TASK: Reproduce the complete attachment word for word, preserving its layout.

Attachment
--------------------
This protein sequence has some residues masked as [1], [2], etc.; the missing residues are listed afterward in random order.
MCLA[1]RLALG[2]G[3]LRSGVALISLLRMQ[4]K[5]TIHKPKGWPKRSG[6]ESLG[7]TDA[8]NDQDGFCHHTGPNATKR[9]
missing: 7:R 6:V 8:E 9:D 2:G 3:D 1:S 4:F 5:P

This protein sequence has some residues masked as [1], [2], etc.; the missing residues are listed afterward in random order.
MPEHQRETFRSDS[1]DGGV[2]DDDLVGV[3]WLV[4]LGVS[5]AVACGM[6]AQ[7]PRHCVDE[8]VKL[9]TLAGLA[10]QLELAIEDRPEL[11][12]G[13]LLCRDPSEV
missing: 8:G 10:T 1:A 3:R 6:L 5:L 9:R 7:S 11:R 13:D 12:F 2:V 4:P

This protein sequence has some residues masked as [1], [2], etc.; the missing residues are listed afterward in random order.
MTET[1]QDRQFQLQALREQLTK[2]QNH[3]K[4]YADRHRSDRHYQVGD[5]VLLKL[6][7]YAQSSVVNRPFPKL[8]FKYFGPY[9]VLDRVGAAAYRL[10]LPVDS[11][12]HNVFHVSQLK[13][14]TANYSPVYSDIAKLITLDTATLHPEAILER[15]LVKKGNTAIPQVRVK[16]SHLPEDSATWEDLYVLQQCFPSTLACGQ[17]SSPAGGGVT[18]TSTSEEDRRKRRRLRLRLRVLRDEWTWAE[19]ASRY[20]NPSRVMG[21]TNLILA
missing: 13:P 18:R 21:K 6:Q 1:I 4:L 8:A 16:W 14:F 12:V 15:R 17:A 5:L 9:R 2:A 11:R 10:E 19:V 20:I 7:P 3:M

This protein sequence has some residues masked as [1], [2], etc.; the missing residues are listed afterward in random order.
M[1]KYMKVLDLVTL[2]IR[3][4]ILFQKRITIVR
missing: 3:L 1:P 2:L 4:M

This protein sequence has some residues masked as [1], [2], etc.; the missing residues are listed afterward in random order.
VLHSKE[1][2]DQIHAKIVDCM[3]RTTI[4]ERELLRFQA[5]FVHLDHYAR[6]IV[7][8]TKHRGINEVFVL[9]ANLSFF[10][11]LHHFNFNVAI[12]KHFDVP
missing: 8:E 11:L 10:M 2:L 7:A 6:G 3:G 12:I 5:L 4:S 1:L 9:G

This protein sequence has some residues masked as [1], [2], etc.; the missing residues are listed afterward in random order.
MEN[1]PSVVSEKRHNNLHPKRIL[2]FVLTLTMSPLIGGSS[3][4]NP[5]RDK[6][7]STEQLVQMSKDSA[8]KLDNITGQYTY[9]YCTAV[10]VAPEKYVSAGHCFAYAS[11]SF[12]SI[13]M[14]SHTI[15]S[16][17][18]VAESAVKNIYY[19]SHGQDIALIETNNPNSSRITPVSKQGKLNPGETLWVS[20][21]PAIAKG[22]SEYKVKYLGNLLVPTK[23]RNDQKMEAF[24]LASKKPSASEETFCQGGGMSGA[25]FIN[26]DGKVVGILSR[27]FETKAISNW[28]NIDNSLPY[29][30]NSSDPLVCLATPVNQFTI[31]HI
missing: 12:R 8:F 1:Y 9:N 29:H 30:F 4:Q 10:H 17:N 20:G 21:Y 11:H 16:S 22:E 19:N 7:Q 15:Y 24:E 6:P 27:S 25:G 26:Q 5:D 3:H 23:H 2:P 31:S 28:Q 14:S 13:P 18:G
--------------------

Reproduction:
This protein sequence has some residues masked as [1], [2], etc.; the missing residues are listed afterward in random order.
MCLA[1]RLALG[2]G[3]LRSGVALISLLRMQ[4]K[5]TIHKPKGWPKRSG[6]ESLG[7]TDA[8]NDQDGFCHHTGPNATKR[9]
missing: 7:R 6:V 8:E 9:D 2:G 3:D 1:S 4:F 5:P

This protein sequence has some residues masked as [1], [2], etc.; the missing residues are listed afterward in random order.
MPEHQRETFRSDS[1]DGGV[2]DDDLVGV[3]WLV[4]LGVS[5]AVACGM[6]AQ[7]PRHCVDE[8]VKL[9]TLAGLA[10]QLELAIEDRPEL[11][12]G[13]LLCRDPSEV
missing: 8:G 10:T 1:A 3:R 6:L 5:L 9:R 7:S 11:R 13:D 12:F 2:V 4:P

This protein sequence has some residues masked as [1], [2], etc.; the missing residues are listed afterward in random order.
MTET[1]QDRQFQLQALREQLTK[2]QNH[3]K[4]YADRHRSDRHYQVGD[5]VLLKL[6][7]YAQSSVVNRPFPKL[8]FKYFGPY[9]VLDRVGAAAYRL[10]LPVDS[11][12]HNVFHVSQLK[13][14]TANYSPVYSDIAKLITLDTATLHPEAILER[15]LVKKGNTAIPQVRVK[16]SHLPEDSATWEDLYVLQQCFPSTLACGQ[17]SSPAGGGVT[18]TSTSEEDRRKRRRLRLRLRVLRDEWTWAE[19]ASRY[20]NPSRVMG[21]TNLILA
missing: 13:P 18:R 21:K 6:Q 1:I 4:L 8:A 16:W 14:F 12:V 15:R 17:A 5:L 9:R 2:A 11:R 10:E 19:V 20:I 7:P 3:M

This protein sequence has some residues masked as [1], [2], etc.; the missing residues are listed afterward in random order.
M[1]KYMKVLDLVTL[2]IR[3][4]ILFQKRITIVR
missing: 3:L 1:P 2:L 4:M

This protein sequence has some residues masked as [1], [2], etc.; the missing residues are listed afterward in random order.
VLHSKE[1][2]DQIHAKIVDCM[3]RTTI[4]ERELLRFQA[5]FVHLDHYAR[6]IV[7][8]TKHRGINEVFVL[9]ANLSFF[10][11]LHHFNFNVAI[12]KHFDVP
missing: 8:E 11:L 10:M 2:L 7:A 6:G 3:G 12:I 5:L 4:S 1:L 9:G

This protein sequence has some residues masked as [1], [2], etc.; the missing residues are listed afterward in random order.
MEN[1]PSVVSEKRHNNLHPKRIL[2]FVLTLTMSPLIGGSS[3][4]NP[5]RDK[6][7]STEQLVQMSKDSA[8]KLDNITGQYTY[9]YCTAV[10]VAPEKYVSAGHCFAYAS[11]SF[12]SI[13]M[14]SHTI[15]S[16][17][18]VAESAVKNIYY[19]SHGQDIALIETNNPNSSRITPVSKQGKLNPGETLWVS[20][21]PAIAKG[22]SEYKVKYLGNLLVPTK[23]RNDQKMEAF[24]LASKKPSASEETFCQGGGMSGA[25]FIN[26]DGKVVGILSR[27]FETKAISNW[28]NIDNSLPY[29][30]NSSDPLVCLATPVNQFTI[31]HI
missing: 12:R 8:F 1:Y 9:N 29:H 30:F 4:Q 10:H 17:N 20:G 21:Y 11:H 16:S 22:E 19:N 7:Q 15:Y 24:E 6:P 27:S 25:G 26:Q 5:D 3:H 23:H 2:P 31:S 28:Q 14:S 13:P 18:G